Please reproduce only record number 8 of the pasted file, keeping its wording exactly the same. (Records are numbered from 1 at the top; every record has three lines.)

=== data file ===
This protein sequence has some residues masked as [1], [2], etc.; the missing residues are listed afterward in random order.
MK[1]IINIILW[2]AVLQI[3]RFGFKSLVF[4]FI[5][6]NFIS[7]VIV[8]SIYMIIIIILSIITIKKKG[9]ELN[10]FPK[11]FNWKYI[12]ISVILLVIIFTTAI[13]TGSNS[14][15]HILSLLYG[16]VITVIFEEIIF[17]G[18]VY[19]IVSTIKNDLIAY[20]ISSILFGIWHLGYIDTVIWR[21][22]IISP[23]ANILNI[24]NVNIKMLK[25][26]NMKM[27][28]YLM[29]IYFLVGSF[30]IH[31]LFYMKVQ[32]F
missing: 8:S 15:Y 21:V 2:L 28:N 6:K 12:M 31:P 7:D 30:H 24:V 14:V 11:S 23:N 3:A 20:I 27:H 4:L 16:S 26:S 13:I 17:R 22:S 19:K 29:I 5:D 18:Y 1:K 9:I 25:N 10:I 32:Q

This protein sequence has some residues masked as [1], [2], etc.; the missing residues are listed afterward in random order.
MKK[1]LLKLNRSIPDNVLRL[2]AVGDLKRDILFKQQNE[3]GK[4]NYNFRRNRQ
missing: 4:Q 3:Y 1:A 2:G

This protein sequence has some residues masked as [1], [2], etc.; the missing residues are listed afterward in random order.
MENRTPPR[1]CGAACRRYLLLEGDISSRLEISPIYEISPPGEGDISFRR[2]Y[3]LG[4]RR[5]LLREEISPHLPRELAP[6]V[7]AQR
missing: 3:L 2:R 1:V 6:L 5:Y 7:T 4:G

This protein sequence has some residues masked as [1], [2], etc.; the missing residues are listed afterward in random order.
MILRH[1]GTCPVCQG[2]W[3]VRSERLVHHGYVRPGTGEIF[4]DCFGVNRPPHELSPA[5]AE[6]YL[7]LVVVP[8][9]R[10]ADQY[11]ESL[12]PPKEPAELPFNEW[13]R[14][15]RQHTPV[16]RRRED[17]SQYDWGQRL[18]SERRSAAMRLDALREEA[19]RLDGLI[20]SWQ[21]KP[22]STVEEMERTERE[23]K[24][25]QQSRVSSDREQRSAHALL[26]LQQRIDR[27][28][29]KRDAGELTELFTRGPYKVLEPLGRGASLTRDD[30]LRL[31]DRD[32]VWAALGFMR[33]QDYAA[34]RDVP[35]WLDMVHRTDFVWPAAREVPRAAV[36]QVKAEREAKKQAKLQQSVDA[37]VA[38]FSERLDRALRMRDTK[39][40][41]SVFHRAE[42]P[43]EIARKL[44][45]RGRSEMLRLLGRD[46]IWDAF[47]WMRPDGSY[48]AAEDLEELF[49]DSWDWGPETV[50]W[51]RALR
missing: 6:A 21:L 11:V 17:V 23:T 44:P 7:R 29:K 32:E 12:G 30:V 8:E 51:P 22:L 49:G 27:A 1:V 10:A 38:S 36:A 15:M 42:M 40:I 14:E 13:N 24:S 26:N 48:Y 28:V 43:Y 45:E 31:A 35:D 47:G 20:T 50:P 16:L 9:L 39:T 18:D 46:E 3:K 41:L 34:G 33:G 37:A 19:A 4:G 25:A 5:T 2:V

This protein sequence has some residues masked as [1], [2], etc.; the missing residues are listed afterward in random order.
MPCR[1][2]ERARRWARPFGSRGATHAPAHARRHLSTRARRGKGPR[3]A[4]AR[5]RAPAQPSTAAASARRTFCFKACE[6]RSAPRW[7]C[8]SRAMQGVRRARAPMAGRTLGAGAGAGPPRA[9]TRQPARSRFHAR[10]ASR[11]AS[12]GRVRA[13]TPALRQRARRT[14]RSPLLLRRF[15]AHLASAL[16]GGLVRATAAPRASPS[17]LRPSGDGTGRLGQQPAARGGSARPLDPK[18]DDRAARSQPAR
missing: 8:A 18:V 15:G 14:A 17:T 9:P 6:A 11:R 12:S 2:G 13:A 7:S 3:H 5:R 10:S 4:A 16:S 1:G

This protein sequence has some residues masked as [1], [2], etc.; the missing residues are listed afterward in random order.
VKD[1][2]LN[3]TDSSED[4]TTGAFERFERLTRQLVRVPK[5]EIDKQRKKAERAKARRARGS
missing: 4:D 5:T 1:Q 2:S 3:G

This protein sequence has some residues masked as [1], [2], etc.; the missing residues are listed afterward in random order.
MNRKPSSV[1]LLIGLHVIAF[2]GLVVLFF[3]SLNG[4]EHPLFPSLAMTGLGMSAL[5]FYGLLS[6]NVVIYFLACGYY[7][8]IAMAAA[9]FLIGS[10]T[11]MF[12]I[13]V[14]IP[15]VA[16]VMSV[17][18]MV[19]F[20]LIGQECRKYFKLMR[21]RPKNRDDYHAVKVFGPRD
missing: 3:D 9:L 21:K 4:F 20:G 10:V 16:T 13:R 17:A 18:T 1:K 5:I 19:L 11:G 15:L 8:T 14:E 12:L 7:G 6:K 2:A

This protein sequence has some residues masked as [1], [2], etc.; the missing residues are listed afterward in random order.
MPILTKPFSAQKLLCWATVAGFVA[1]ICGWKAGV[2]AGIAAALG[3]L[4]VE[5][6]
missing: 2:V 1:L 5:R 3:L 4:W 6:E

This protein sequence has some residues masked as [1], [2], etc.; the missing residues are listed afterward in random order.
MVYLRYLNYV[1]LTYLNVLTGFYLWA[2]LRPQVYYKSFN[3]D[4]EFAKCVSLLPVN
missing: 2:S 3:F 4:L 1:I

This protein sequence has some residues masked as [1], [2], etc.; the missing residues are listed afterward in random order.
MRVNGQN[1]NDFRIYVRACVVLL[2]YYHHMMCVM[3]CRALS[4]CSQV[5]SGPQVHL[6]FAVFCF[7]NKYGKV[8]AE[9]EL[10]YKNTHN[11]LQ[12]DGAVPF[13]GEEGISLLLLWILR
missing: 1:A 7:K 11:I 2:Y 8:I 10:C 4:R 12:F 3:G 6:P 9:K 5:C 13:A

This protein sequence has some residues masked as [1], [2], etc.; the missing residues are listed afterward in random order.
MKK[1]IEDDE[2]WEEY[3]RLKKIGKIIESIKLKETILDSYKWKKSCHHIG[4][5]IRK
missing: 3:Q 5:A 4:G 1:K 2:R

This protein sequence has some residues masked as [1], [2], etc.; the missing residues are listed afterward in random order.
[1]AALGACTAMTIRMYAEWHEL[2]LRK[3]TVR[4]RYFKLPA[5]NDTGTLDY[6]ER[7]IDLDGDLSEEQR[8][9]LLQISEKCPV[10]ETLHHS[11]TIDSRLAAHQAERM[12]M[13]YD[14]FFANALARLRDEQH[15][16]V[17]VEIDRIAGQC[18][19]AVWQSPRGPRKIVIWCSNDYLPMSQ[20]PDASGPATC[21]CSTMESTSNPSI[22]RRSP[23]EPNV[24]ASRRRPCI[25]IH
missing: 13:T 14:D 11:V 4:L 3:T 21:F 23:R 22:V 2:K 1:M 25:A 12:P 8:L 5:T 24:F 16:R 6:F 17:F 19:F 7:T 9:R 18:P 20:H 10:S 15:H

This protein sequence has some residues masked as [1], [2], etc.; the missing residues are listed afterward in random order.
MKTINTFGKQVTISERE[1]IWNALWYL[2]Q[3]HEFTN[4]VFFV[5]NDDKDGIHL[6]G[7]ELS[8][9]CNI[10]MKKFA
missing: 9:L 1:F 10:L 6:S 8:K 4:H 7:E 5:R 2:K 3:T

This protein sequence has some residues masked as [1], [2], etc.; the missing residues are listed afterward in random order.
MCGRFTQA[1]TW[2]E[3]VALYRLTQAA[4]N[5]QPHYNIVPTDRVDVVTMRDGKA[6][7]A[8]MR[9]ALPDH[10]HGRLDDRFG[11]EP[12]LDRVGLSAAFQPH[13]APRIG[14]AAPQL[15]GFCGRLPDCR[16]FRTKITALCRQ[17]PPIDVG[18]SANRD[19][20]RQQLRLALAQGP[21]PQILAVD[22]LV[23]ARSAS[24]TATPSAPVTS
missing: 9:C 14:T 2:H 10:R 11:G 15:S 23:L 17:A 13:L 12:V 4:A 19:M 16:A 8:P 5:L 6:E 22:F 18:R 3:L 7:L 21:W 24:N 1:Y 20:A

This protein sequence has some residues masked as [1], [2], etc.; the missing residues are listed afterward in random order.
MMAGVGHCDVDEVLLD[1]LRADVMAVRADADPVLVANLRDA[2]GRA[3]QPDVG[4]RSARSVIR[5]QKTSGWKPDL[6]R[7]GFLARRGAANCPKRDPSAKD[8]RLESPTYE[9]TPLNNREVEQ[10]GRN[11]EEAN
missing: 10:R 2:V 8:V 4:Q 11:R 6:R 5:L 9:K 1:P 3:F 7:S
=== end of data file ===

This protein sequence has some residues masked as [1], [2], etc.; the missing residues are listed afterward in random order.
MPILTKPFSAQKLLCWATVAGFVA[1]ICGWKAGV[2]AGIAAALG[3]L[4]VE[5][6]
missing: 2:V 1:L 5:R 3:L 4:W 6:E